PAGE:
Jamie: I love my cover so much! TL Bland did an amazing job with it. In my experience the amount of input an author gets depends on the artist. I didn’t have much input at all on the cover of my first book, The Story of Jax and Dylan. I was allowed to make some tweak requests, but that was about the extent of it. With Not Just Passing Through, TL was very open to my input and really listened to what I said about the story and created something that I think matches the sultry feel of the story very well. I think you can look at the cover and get a good sense of what the story is about. Plus Avery looks almost exactly the way I imagined in my head, and there’s something very satisfying about that.
Lisa: Which character did you enjoy getting to know better as you were writing him? What surprised you about him as you fleshed him out further along in the story?
Jamie: Wow, I love both these lead guys so much, it’s hard to choose. I think they both surprised me, but I suppose the kindness inside Chase was the biggest shock. When we first meet him, he comes off as kind of cocky and full of himself, but as the story progresses, we see behind that and into how he really is, behind that pretty exterior. In my original notes, I actually describe him as “kind of a dick” haha, so watching him reveal himself was fun – pun intended. Avery’s got some surprises too, but I’ll let readers discover his secrets for themselves, I think. Let’s just say, he may be a virgin, but he’s not blushing.
Lisa: Would you consider sharing an excerpt from the book with us? Maybe a teaser snippet of one of your favorite scenes?
Jamie: Sure! This is one of my favorite moments in the book:
Ave grinned at him and Chase smiled back self-consciously, and all of a sudden, Ave knew he’d fallen in love.
It was like a sucker punch to the chest, and he quickly went back to changing the sheets. He wanted to dance for joy because Chase was in his life. He wanted to weep with agony because it would never be the way he wanted and wouldn’t be for long. Instead, he did neither. He just carried on changing the bed until it was done. Then he smiled vaguely at Chase and left with Chase’s promise that he’d be down at the office later.
When he got back to his office, he shut himself in his bedroom and closed the door. He leaned back against it, breathing hard. He was in love with Chase Lancaster, the completely heterosexual drifter who might leave any day. He was in love with the smart, charming blue-eyed man with the great sense of humor and the musical laugh and the pouty lips. He was in love.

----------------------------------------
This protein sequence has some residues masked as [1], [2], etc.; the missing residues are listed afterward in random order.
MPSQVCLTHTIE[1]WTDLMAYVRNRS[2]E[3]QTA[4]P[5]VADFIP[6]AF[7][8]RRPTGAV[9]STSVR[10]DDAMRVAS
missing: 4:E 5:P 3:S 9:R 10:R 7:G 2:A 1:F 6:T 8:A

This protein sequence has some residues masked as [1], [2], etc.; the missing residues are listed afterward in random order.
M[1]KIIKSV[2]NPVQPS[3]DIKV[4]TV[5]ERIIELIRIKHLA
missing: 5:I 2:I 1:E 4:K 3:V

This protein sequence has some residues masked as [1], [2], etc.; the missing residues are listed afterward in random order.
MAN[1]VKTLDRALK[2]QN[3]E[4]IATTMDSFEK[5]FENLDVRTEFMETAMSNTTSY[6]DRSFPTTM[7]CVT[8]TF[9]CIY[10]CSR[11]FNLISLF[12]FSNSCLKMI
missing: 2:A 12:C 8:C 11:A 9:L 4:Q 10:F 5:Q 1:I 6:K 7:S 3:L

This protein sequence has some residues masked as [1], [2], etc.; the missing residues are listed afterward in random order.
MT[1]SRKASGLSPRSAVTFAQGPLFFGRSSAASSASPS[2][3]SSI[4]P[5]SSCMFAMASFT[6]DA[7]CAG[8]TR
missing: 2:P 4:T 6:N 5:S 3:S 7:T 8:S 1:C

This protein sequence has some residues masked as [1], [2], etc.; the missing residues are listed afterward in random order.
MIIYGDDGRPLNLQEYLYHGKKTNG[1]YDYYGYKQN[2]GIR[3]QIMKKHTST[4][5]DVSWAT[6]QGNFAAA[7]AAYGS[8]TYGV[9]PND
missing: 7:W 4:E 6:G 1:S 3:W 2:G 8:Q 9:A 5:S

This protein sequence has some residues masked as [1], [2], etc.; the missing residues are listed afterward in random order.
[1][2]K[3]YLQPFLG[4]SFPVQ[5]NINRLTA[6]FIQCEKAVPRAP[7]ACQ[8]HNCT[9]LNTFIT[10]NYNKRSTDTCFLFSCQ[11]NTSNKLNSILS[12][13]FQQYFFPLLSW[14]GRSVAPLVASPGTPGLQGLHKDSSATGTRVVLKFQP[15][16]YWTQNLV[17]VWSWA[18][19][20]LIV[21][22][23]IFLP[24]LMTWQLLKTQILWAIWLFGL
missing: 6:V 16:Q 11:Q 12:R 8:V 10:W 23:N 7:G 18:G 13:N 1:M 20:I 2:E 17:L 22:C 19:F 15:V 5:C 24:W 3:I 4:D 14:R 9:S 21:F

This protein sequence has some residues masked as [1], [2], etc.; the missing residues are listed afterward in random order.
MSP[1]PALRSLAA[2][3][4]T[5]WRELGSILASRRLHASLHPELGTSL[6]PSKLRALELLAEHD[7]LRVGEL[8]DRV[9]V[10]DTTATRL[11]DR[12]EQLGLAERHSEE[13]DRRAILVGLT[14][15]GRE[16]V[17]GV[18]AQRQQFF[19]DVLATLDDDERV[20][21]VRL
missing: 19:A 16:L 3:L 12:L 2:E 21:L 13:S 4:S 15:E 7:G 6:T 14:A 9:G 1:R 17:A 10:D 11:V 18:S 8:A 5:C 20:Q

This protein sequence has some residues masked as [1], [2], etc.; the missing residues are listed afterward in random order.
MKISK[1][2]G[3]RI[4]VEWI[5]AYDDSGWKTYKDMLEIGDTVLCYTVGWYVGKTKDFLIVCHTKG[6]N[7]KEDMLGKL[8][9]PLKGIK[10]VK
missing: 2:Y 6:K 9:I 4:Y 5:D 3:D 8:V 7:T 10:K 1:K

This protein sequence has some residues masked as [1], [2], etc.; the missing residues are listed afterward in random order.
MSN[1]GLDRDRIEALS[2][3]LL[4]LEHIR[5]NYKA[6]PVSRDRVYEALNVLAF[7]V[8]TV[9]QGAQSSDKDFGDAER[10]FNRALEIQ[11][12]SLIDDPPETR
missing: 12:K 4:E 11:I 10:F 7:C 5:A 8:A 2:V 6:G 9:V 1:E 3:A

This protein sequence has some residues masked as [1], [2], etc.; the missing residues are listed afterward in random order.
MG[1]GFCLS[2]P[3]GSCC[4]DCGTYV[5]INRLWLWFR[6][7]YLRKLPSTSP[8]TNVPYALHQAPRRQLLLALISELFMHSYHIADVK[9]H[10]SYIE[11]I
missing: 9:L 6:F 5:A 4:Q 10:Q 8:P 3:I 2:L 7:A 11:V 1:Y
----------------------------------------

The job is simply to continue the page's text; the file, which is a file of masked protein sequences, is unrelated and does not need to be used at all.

It hurt, and it was wonderful and terrifying and stupid, and Jenny had been right to worry, maybe, but Ave wouldn’t trade this feeling. He had never felt this way for another human being in his life and he might never feel it again. The tears formed and fell over his smile, and he barely noticed the contradiction. He couldn’t think right now. All he could do was feel, and it was overwhelming. Even a doomed romance was more romance than he’d ever expected.
Lisa: What are you working on next? Do you have any news on your next release or current WIPs you’d like to share with us?
Jamie: I am always working on something! But right now, I am focusing on a sort of sequel for TSOJAD which follows Mickey, the bookstore clerk Dylan befriends in the first book. I’m also working on a story that’s a little deeper than my first two, and spotlights some aspects of society that I feel are pretty misunderstood, like Polyamory and nudism. I’m really excited to see where both stories are going.
Lisa: Thanks so much for being here with us today, Jamie. It’s been great chatting with you. Would you like to tell readers where we can find you on the internet?
About the Book
Socially awkward, closeted virgin Avery Malcolm passes his days and nights running his bigoted aunt’s motel in rural New Mexico. He dreams of getting away and hitting the road, but with one friend, a few acquaintances, and no real life to speak of outside his duties as front desk clerk, he doesn’t know if he’ll ever get a chance.
Fate sends hot drifter Chase Lancaster to the Red Ram Motel, riding in on his sexy black motorcycle. Within twenty-four hours, Avery’s life is turned upside down. Before long, even though Chase’s sexual interests seem to run exclusively toward women in bars, Avery finds himself falling for the beautiful biker with no permanent address. Chase is much more than his bad boy persona, so while it’s nice to have another friend, Avery doesn’t know how he’ll survive with his heart intact when Chase inevitably moves on.